when in doubt, follow how you want to feel.

I don’t think I realized how bad everything was until I got a phone call that jump started this next chapter in my life. The message: “You are not happy.”

Having someone actually say this out loud – to me – was a slap in the face, in the best way possible.

The first three months of 2014 were hellacious. Then the months that followed up until the day I left just felt as if I were playing catch up. I didn’t feel like I was doing anything meaningful, I wasn’t showing up fully, and my mood and energy levels were the pits. I had been going through the motions, not realizing that my actions (or lack there of) were affecting how others see me, and ultimately, how I felt.

Rewind to last year. I had a choice between two jobs. One that sounded fun, cool and all the things you should totally go for, but also very unfamiliar to me. The other? Completely familiar and fell in line with what I had already had some experience in – plus – it was more financially stable. I deferred to the familiar (read: comfortable) territory. In hindsight, the irony of my decision is that I’m always mentioning to friends, and constantly reminding myself to do things that scare you and make you uncomfortable – and I didn’t even take my own advice!

This time around when I knew and felt that I had to get out of this environment, I also had a choice between two jobs. This time, I trusted my gut and made the decision based on the sole factor that every fiber of my being wanted to feel free. The minute I received the offer, I literally felt lighter. I had dug myself a hole and fought with my own thoughts thinking that I’m just having a bad day or a bad few weeks, but that phone call changed the game. I shifted my pieces and made moves to launch me in a different direction.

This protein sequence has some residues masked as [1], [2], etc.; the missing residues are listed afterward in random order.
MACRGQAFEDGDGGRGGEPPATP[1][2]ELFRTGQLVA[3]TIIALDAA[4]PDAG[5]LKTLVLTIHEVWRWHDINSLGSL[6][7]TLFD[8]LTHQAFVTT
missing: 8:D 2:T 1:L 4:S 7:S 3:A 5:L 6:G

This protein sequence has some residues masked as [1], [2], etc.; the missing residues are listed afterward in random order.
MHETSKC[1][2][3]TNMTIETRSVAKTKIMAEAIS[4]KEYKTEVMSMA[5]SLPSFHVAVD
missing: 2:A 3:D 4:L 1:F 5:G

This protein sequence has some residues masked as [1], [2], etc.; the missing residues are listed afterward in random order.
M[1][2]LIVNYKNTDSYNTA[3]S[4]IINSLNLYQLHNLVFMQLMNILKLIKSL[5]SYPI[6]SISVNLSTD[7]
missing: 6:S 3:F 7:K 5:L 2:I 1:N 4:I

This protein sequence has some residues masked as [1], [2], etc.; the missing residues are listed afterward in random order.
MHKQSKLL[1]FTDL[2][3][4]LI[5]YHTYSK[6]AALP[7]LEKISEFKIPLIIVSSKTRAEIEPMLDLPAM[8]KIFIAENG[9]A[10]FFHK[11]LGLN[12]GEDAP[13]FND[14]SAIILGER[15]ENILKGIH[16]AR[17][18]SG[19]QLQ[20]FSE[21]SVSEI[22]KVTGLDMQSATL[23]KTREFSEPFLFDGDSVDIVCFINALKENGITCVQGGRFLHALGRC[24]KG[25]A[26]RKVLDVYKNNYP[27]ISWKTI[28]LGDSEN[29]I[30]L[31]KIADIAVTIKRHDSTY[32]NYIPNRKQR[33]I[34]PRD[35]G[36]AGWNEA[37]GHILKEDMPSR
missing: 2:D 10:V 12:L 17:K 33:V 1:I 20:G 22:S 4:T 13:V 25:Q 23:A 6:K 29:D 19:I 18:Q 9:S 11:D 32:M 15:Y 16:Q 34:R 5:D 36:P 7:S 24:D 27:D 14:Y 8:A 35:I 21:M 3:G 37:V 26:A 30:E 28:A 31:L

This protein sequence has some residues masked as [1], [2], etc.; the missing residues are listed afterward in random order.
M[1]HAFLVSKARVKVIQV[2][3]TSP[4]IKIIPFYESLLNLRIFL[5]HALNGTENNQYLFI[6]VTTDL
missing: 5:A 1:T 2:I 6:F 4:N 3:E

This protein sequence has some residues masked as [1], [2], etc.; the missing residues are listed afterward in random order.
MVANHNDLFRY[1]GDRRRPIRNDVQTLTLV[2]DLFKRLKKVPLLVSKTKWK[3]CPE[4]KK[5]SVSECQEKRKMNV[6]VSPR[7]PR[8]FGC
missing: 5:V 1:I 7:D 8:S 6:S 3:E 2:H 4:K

So, I quit. Again.

Sidenote: Danielle LaPorte’s Desire Map has been extremely beneficial this past year, and I owe a lot to her for helping me get some clarity on how I want to feel in my life.

I’m in full swing of my new job, new position and entirely new field.  Now, I’m:

  • Free to make decisions based on helping others.
  • Free to plan my off days however I want, without being paranoid on missing out on important emails.
  • Free to take ownership in leadership, development and actual things that matter that will help my team.
  • Free to share my ideas with those who are like me.

Before I knew any better, I would‘ve said that I feel more balanced today than ever before. Instead, I feel free. I’ve learned that “finding balance” is a never-ending battle that I'll never win. On some days, yes, I feel balanced – everything is in flow, my to-do list is crossed off, I took a yoga and CrossFit class that day(!), birds are singing, I made the best coffee ever, etc. – but I know that there will be days or weeks on end when shit just does not add up. I no longer strive for balance, because when one thing goes off kilter, I’ve found myself fighting too hard or wasting energy in that one thing to make sure everything else doesn’t fall off the scale. That shit does not work, at least for me.